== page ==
- Even as healthcare providers are increasingly implementing EHRs and patient data is being transferred to electronic form, organizations cannot overlook PHI data security measures with their paper records.
Researchers at Toronto's St. Michael's Hospital conducted a recycling audit at five teaching hospitals in Canada, and found that documents containing medium- and high-sensitivity items were being disposed of in the recycling.
In total, 2,687 documents containing personally identifiable information (PII) were discovered, along with 1,885 personal health information items, according to the study that was published in the Journal of the American Medical Association (JAMA).
“All hospitals had established PHI policies; for paper disposal, each hospital had recycling bins, garbage, and, for confidential information, secure shredding receptacles,” researchers wrote. “At each site, all recycling was collected at least 3 times per week over 4 weeks from predesignated locations, including inpatient wards, outpatient clinics, emergency departments, physician offices, and intensive care units.”
The study found that 821 items were related to clinical notes, summaries, and medical reports. Labels and patient identifiers (385), billing forms (345), and diagnostic test results (340) were the next most common items found.
“Patients have the right to expect safekeeping of personal information,” the research team said. “In Ontario, as in many jurisdictions, protection of personal health information (PHI) is codified in legislation.”
“With patient information increasingly maintained in the electronic health record (EHR), paper records are frequently discarded, creating risk of paper-based privacy breaches.”
While the US has its own data privacy and security regulations for health information under HIPAA, it does have requirements with how organizations are allowed to dispose of paper documents.
Disposal methods are not specified, but organizations “are not permitted to simply abandon PHI or dispose of it in dumpsters or other containers that are accessible by the public or other unauthorized persons,” HHS states in a fact sheet.
“Shredding, burning, pulping, or pulverizing the records so that PHI is rendered essentially unreadable, indecipherable, and otherwise cannot be reconstructed” are acceptable methods of disposing of paper records, according to HHS.
Covered entities can also take their own circumstances into consideration. If a hospital does not have the ability to shred its own documents, it is permitted to maintain PHI for disposal in a secure area. The hospital can then work with a disposal vendor as a business associate that will pick up the PHI and shred or destroy it.
“In justifiable cases, based on the size and the type of the covered entity, and the nature of the PHI, depositing PHI in locked dumpsters that are accessible only by authorized persons, such as appropriate refuse workers,” the fact sheet said.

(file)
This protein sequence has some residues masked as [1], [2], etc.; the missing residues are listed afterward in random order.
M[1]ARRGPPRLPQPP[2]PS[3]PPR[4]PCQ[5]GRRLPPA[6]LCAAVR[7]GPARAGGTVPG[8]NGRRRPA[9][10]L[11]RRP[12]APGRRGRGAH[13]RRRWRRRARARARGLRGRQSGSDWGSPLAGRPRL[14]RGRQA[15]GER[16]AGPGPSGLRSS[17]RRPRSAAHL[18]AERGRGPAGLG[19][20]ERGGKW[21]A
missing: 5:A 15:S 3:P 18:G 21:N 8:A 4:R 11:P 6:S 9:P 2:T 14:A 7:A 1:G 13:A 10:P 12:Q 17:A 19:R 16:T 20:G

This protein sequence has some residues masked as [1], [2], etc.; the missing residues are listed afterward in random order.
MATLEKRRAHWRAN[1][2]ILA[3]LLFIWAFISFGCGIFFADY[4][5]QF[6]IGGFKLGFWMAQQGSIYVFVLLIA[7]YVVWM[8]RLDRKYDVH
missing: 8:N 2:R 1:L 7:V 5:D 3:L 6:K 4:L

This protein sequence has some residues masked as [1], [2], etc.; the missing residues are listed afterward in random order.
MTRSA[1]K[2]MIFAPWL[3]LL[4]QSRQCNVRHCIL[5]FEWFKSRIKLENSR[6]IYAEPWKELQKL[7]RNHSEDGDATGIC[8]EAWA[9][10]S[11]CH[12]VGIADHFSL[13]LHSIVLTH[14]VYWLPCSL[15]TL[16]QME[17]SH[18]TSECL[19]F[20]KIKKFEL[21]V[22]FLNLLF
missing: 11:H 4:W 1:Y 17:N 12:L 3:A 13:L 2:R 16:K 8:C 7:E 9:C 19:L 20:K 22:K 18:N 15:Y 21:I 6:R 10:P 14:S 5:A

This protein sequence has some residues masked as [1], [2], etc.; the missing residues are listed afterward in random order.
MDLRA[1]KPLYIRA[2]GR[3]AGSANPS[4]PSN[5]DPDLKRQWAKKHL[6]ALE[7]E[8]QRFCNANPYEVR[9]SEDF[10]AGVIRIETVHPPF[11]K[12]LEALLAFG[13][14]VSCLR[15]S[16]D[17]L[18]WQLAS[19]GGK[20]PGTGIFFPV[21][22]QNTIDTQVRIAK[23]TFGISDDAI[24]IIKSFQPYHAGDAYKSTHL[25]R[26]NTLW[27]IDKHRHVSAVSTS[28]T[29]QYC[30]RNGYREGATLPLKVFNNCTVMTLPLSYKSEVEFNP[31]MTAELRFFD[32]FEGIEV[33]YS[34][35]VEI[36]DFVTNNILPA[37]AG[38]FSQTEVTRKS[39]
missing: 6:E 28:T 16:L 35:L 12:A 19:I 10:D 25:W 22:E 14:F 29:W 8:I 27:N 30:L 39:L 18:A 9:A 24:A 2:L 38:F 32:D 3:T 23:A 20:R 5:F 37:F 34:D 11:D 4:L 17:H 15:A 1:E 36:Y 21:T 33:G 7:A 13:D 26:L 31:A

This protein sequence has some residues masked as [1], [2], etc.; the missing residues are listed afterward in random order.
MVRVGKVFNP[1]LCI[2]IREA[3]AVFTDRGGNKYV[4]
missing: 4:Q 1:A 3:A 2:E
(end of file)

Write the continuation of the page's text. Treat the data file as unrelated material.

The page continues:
The HIPAA Privacy Rule also does not require covered entities or business associates to keep patient medical records for a certain amount of time.
“State laws generally govern how long medical records are to be retained,” HHS explained. “However, the HIPAA Privacy Rule does require that covered entities apply appropriate administrative, technical, and physical safeguards to protect the privacy of medical records and other protected health information (PHI) for whatever period such information is maintained by a covered entity, including through disposal.”
Improper disposal is typically not one of the leading causes of healthcare data breaches, but it can still create data security concerns.
One of the largest breaches reported to OCR in 2016 stemmed from a 2015 incident where paper records were found on the street.
Florida-based Radiology Regional Center notified 483,063 individuals that their information may have been exposed after “a small quantity of records” fell onto the street while being transported by Lee County Solid Waste Division, which is responsible for the disposal of Radiology patient records.
“As a result of our numerous searches, we believe that virtually all of the records were retrieved. To ensure an incident like this does not happen again, we have taken steps to change how paper records are transported and destroyed,” Radiology Regional said in a statement. “Lee County Solid Waste Division will no longer be responsible for transporting our records for disposal.”
NYU Langone Health reported a similar incident to OCR in 2017, when it discovered that a binder containing a log with certain patient PHI was mistakenly recycled. The binder contained information related to presurgical insurance authorizations from NYU Langone Health Pediatric Surgery Associates.
Approximately 2,000 patients may have been affected in that incident, NYU Langone Health said.
“Staff was reeducated on the importance of safeguarding patient information and the practice updated their workflow to further protect such information,” the organization stated.
Healthcare organizations need to regularly review their physical safeguards, and ensure that paper copies of PHI remain secure even as entities make the move into digital.